December 29, 2010

System Considerations: Player Actions

Monday, I discussed what DMs can do to encourage players to get into the game, get a little nutty and add to the narrative on their own. Today, I want to approach that same topic from the designer’s mind set.

Obviously, different designers have different ideas on what the players should be adding to the story. In X-Crawl, for example, the players need to be showboating and doing crazy awesome things as much as possible. The Tomb of Horrors, on the other hand, is much less player oriented and more puzzle oriented, wanting to limit players from doing insane things. Since we have two possible extremes, I’ll just talk about the principles of building in incentives and disincentives for the kind of things you want your players doing.

The basic concept is of course that anything you build incentives for is more likely to happen, and anything with a disincentive is less likely to happen.

The issue then becomes how do you create incentives for a specific kind of action? Ones I’ll expand on include mechanical simplicity, mechanical bonuses, resources, and experience points.

Mechanical Simplicity
Why was grappling not used very often in OGL games? It had a long series of problems, but one of the primary ones was its complexity. In a game full of complex subsystems, grappling was by far the most complex action any character to partake in. Often, even if it was the choice that everyone at the table wanted to see, it was passed over just due to how much that thematically interesting action slowed the overall flow of the game.

So learning from that mistake, the obvious way to encourage actions is to make them mechanically simple. The less work the Player needs to do to make it happen, the more likely they are to do it. One or less die roll with a well documented effect allows the players to make a choice and have it done with minimal fuss. This allows people the ability to focus on the the action and flow of the game.

Mechanical Bonuses
Why do you stunt in Wushu? Obviously, because it made you effective. The more you added to the game, the more likely you’d succeed.

So write in bonuses for taking the sought after actions. Extra dice, bonuses to the die rolls, whatever it is that helps your Players succeed. The higher chance of success will draw them to it just for the chance to be more effective over all.

Resources are more abstract, but your system can encourage different things through its resources. Drama points, Action points, even in game currency can all be used to encourage different types of games. A micro-economy of earning and spending these resources keep the players focused on the actions you want in the game, while making unwanted actions ‘not on the menu’ or by raising their price. The only issue with raising their price is you also raise their apparent worth in Players’ mind.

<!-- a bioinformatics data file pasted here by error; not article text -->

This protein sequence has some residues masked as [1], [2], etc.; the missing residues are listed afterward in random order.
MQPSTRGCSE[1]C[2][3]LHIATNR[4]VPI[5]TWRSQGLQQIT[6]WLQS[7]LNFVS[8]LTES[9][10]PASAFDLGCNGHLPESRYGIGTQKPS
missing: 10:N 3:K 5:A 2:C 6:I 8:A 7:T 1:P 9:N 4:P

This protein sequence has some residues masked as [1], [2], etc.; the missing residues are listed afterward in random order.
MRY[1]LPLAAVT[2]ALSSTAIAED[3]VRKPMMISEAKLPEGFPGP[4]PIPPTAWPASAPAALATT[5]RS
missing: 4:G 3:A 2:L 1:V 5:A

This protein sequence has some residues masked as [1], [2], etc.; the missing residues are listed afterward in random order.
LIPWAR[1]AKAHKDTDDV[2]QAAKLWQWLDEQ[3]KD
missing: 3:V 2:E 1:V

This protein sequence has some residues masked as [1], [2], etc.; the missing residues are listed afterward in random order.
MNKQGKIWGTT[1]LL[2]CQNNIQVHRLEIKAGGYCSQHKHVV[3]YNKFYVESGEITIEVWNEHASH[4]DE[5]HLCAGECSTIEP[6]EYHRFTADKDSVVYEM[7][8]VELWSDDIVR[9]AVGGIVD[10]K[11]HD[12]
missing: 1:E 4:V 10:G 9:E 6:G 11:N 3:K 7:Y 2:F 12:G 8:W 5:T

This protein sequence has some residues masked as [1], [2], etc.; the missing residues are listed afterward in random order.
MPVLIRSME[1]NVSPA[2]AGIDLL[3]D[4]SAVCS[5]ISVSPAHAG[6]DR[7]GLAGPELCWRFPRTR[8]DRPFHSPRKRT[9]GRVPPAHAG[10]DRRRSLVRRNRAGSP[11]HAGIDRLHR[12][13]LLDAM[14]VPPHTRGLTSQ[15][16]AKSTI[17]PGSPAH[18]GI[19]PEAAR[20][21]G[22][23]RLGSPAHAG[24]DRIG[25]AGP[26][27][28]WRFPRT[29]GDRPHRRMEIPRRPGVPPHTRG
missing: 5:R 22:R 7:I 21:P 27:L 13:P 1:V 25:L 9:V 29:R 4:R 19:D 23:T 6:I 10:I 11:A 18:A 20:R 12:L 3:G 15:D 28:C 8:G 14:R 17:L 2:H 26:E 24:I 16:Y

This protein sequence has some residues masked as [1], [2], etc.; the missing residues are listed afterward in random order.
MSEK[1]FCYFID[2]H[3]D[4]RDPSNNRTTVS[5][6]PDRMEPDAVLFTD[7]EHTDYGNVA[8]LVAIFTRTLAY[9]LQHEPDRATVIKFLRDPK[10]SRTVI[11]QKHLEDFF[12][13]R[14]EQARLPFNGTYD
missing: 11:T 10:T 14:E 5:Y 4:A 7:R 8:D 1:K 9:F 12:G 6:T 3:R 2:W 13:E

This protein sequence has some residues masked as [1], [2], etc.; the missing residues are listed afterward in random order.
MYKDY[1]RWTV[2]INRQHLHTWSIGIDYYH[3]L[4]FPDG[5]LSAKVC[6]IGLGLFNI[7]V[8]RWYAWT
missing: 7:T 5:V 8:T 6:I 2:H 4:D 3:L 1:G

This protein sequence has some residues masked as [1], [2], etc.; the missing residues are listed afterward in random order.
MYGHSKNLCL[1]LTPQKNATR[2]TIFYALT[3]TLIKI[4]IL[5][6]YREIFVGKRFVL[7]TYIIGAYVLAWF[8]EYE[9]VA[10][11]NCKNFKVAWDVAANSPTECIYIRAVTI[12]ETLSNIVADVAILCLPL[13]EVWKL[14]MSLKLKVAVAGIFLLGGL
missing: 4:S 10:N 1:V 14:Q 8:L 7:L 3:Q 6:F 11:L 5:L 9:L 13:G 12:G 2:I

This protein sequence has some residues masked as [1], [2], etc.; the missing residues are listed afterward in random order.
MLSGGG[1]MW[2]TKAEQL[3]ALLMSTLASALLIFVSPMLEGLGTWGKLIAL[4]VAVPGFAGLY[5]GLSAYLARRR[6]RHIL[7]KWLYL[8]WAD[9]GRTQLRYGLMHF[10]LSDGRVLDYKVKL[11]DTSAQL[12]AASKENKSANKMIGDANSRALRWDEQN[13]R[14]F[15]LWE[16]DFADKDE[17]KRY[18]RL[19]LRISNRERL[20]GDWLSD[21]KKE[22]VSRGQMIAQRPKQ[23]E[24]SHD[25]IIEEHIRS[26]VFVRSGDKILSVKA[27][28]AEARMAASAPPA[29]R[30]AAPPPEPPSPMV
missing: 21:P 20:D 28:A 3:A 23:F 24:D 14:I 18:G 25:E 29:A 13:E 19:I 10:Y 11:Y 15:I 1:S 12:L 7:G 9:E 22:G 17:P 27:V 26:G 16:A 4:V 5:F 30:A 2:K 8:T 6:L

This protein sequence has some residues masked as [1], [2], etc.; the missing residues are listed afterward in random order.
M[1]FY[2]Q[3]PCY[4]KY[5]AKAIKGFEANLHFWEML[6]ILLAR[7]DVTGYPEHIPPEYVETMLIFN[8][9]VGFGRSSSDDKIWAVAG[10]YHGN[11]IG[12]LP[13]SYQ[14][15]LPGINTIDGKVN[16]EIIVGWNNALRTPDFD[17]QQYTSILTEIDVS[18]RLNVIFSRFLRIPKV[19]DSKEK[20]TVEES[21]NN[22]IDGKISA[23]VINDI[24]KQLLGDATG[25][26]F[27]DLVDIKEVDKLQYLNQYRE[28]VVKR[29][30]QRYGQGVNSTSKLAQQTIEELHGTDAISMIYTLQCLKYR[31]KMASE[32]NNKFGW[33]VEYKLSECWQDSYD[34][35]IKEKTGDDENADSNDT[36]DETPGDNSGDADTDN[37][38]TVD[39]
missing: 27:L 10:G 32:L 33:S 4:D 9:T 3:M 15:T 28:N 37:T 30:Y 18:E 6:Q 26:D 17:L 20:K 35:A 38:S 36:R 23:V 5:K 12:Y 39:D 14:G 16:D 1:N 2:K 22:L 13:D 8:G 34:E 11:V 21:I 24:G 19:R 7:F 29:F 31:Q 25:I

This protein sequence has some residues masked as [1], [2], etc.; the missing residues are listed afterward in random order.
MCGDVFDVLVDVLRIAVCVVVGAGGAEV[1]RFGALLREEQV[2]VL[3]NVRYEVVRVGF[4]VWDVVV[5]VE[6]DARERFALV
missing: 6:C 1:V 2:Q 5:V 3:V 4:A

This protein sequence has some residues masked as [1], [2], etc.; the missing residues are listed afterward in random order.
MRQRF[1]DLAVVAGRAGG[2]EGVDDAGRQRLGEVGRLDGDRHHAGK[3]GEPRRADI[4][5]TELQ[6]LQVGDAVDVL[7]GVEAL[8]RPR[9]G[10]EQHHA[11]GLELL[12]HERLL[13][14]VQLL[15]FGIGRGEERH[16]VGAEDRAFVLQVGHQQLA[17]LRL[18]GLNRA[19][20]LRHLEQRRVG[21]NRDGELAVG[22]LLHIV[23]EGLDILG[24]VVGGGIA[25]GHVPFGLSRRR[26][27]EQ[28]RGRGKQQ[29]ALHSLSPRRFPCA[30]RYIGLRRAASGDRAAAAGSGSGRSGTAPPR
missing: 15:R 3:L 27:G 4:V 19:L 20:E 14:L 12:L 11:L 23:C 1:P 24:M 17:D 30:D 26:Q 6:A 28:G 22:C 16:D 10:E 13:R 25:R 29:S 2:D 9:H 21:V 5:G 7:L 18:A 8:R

This type of pricing creates an scarcity of the different types of actions, which makes taking the action as much a goal as the actual character goals themselves. If you’re trying to encourage actions, this type of scarcity brings more focus on the intended actions, but if you’re using it to discourage actions, you may unintentionally make those choices more appealing due to their rarity.

The final place that is easily designed around and good at encouraging actions is Experience. However the characters get better at what they already do is a place to put in systems for encouraging the actions you want to focus on. Set the rewards for only the actions you want, and don’t give experience for other actions you don’t want to happen.

To discourage actions you generally take the opposite approach. Penalize discouraged actions, make them more complex mechanically, dock potential XP.

So, readers, what kinds of actions do you want Players taking in your games? How do you plan to encourage those actions? How do you intend to discourage actions you don’t want taken?


  1. That "mechanical simplicity" bit is gold. It's so true - the harder things are mechanically, the less often you see them at the game table.

    The "mechanical bonuses" is also quite true. When we at Cracked Monocle realized that not enough people were using firearms in our very steampunk, firearm-heavy game, we upped the power on firearms and made more firearm options. Now-a-days, firearms are the player favorites, and we like it that way.

    Cheers & Gears,

  2. labatterie: do you mean to encourage the intended behaviors verbally every chance you get? While some developers do get that benefit eventually through panels and such, a developer, like a writer, loses their voice in proceedings after it gets in the hands of the consumer. What was written is all you've got.

    Sir Alan Dreyfus: Mechanical simplicity is something I champion every chance I get, and why one of the complaints I hear in games ("They're dumbing it down!") is so harmful to the business of games as a whole. Nice to hear you improved a core part of your setting feel through mechanics. It's so simple in practice you wonder why it isn't touted by more designers!

  3. I hate to be the one to point this out, but labatterie is a spambot. It copies random chunks from the text on the page and posts it as a comment, meanwhile is getting spread. You can see it on three of your blog entries.

  4. Thanks for the point out, Dreyfus, spam destroyed. Explains why the comments made no contextual sense.